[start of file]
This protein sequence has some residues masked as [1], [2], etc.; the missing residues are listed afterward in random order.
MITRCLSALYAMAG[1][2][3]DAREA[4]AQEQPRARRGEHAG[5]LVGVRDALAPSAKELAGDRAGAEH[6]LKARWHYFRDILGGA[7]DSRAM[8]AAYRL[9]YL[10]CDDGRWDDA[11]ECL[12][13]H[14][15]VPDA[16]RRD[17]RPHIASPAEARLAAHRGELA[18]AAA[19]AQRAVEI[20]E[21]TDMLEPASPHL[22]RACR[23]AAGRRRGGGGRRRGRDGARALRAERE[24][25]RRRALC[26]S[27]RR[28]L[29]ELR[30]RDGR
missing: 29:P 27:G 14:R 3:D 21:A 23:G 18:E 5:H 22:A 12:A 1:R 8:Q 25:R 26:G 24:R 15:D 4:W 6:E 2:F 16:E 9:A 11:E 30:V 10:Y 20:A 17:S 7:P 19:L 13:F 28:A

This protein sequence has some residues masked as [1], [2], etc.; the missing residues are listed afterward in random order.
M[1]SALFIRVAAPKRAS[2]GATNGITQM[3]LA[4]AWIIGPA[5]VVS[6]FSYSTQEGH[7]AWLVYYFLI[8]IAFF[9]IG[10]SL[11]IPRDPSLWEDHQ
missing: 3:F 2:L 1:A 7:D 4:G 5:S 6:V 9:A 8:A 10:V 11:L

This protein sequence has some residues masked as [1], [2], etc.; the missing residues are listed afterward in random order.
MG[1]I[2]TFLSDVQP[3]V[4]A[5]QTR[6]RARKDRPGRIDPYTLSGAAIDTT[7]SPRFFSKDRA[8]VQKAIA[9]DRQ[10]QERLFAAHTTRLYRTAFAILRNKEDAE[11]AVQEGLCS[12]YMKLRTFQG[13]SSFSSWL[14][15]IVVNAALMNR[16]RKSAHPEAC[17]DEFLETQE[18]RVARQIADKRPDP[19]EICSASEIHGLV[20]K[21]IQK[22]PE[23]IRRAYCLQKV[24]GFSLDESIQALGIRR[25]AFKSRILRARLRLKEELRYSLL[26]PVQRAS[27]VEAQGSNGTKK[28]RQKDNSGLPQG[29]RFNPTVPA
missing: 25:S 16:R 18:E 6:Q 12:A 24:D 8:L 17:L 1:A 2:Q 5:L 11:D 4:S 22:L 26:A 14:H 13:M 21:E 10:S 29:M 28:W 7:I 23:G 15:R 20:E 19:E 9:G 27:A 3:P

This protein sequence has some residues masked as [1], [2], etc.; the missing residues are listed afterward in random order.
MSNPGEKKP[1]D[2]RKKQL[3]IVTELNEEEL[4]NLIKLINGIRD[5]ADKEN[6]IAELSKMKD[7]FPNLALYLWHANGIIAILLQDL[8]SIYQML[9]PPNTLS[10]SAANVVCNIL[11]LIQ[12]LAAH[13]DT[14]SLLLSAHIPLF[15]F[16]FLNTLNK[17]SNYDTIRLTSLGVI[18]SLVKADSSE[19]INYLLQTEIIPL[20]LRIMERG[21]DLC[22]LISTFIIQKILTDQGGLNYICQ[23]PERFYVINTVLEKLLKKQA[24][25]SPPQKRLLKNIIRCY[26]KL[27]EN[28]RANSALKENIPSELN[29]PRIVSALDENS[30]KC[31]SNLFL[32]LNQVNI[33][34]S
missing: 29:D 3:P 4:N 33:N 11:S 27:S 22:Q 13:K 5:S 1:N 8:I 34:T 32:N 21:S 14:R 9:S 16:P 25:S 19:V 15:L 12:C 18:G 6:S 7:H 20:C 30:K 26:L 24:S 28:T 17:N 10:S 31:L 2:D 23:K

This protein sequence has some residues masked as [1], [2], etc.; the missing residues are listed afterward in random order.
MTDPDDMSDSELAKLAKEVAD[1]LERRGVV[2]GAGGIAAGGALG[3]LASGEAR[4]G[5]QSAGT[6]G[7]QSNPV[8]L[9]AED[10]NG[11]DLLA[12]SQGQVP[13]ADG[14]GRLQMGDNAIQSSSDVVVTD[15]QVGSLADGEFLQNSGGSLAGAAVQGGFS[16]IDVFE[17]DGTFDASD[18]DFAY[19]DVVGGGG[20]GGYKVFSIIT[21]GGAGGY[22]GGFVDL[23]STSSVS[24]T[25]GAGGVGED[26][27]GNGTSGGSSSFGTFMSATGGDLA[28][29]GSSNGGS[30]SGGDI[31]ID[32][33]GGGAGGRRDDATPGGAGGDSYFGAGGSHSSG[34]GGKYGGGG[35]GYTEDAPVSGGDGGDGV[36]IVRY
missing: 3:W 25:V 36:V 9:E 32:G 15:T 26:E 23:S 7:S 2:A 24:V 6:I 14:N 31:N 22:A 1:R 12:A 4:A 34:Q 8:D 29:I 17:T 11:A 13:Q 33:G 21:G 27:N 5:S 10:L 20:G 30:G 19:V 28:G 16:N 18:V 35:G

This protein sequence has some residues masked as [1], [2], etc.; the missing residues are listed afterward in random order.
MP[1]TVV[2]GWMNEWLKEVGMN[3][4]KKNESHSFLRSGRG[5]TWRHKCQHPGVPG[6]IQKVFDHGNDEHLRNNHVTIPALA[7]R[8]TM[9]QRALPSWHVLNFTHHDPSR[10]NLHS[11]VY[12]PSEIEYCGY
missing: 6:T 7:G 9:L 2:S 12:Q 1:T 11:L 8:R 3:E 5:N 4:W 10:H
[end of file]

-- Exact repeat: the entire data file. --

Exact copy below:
This protein sequence has some residues masked as [1], [2], etc.; the missing residues are listed afterward in random order.
MITRCLSALYAMAG[1][2][3]DAREA[4]AQEQPRARRGEHAG[5]LVGVRDALAPSAKELAGDRAGAEH[6]LKARWHYFRDILGGA[7]DSRAM[8]AAYRL[9]YL[10]CDDGRWDDA[11]ECL[12][13]H[14][15]VPDA[16]RRD[17]RPHIASPAEARLAAHRGELA[18]AAA[19]AQRAVEI[20]E[21]TDMLEPASPHL[22]RACR[23]AAGRRRGGGGRRRGRDGARALRAERE[24][25]RRRALC[26]S[27]RR[28]L[29]ELR[30]RDGR
missing: 29:P 27:G 14:R 3:D 21:A 23:G 18:E 5:H 22:A 12:A 1:R 8:Q 25:R 26:G 24:R 15:D 4:W 6:E 2:F 16:E 9:A 11:E 30:V 10:Y 20:A 17:S 7:P 19:L 13:F 28:A

This protein sequence has some residues masked as [1], [2], etc.; the missing residues are listed afterward in random order.
M[1]SALFIRVAAPKRAS[2]GATNGITQM[3]LA[4]AWIIGPA[5]VVS[6]FSYSTQEGH[7]AWLVYYFLI[8]IAFF[9]IG[10]SL[11]IPRDPSLWEDHQ
missing: 3:F 2:L 1:A 7:D 4:G 5:S 6:V 9:A 8:A 10:V 11:L

This protein sequence has some residues masked as [1], [2], etc.; the missing residues are listed afterward in random order.
MG[1]I[2]TFLSDVQP[3]V[4]A[5]QTR[6]RARKDRPGRIDPYTLSGAAIDTT[7]SPRFFSKDRA[8]VQKAIA[9]DRQ[10]QERLFAAHTTRLYRTAFAILRNKEDAE[11]AVQEGLCS[12]YMKLRTFQG[13]SSFSSWL[14][15]IVVNAALMNR[16]RKSAHPEAC[17]DEFLETQE[18]RVARQIADKRPDP[19]EICSASEIHGLV[20]K[21]IQK[22]PE[23]IRRAYCLQKV[24]GFSLDESIQALGIRR[25]AFKSRILRARLRLKEELRYSLL[26]PVQRAS[27]VEAQGSNGTKK[28]RQKDNSGLPQG[29]RFNPTVPA
missing: 25:S 16:R 18:E 6:Q 12:A 24:D 8:L 17:L 1:A 2:Q 5:L 11:D 4:S 22:L 26:A 14:H 13:M 21:E 10:S 29:M 28:W 7:I 23:G 15:R 20:E 19:E 9:G 27:A 3:P

This protein sequence has some residues masked as [1], [2], etc.; the missing residues are listed afterward in random order.
MSNPGEKKP[1]D[2]RKKQL[3]IVTELNEEEL[4]NLIKLINGIRD[5]ADKEN[6]IAELSKMKD[7]FPNLALYLWHANGIIAILLQDL[8]SIYQML[9]PPNTLS[10]SAANVVCNIL[11]LIQ[12]LAAH[13]DT[14]SLLLSAHIPLF[15]F[16]FLNTLNK[17]SNYDTIRLTSLGVI[18]SLVKADSSE[19]INYLLQTEIIPL[20]LRIMERG[21]DLC[22]LISTFIIQKILTDQGGLNYICQ[23]PERFYVINTVLEKLLKKQA[24][25]SPPQKRLLKNIIRCY[26]KL[27]EN[28]RANSALKENIPSELN[29]PRIVSALDENS[30]KC[31]SNLFL[32]LNQVNI[33][34]S
missing: 29:D 3:P 4:N 33:N 11:S 27:S 22:Q 13:K 5:S 1:N 8:I 34:T 32:N 21:S 14:R 9:S 16:P 25:S 19:V 15:L 12:C 18:G 6:S 7:H 20:C 30:K 26:L 24:S 28:T 17:N 10:S 31:L 2:D 23:K

This protein sequence has some residues masked as [1], [2], etc.; the missing residues are listed afterward in random order.
MTDPDDMSDSELAKLAKEVAD[1]LERRGVV[2]GAGGIAAGGALG[3]LASGEAR[4]G[5]QSAGT[6]G[7]QSNPV[8]L[9]AED[10]NG[11]DLLA[12]SQGQVP[13]ADG[14]GRLQMGDNAIQSSSDVVVTD[15]QVGSLADGEFLQNSGGSLAGAAVQGGFS[16]IDVFE[17]DGTFDASD[18]DFAY[19]DVVGGGG[20]GGYKVFSIIT[21]GGAGGY[22]GGFVDL[23]STSSVS[24]T[25]GAGGVGED[26][27]GNGTSGGSSSFGTFMSATGGDLA[28][29]GSSNGGS[30]SGGDI[31]ID[32][33]GGGAGGRRDDATPGGAGGDSYFGAGGSHSSG[34]GGKYGGGG[35]GYTEDAPVSGGDGGDGV[36]IVRY
missing: 3:W 25:V 36:V 9:E 32:G 15:T 26:E 23:S 7:S 2:A 24:V 6:I 14:N 31:N 22:A 1:R 12:A 4:A 34:Q 8:D 29:I 17:T 11:A 13:Q 33:G 21:G 27:N 5:S 10:L 20:G 30:G 19:V 28:G 16:N 18:V 35:G

This protein sequence has some residues masked as [1], [2], etc.; the missing residues are listed afterward in random order.
MP[1]TVV[2]GWMNEWLKEVGMN[3][4]KKNESHSFLRSGRG[5]TWRHKCQHPGVPG[6]IQKVFDHGNDEHLRNNHVTIPALA[7]R[8]TM[9]QRALPSWHVLNFTHHDPSR[10]NLHS[11]VY[12]PSEIEYCGY
missing: 6:T 7:G 9:L 2:S 12:Q 1:T 11:L 8:R 3:E 5:N 4:W 10:H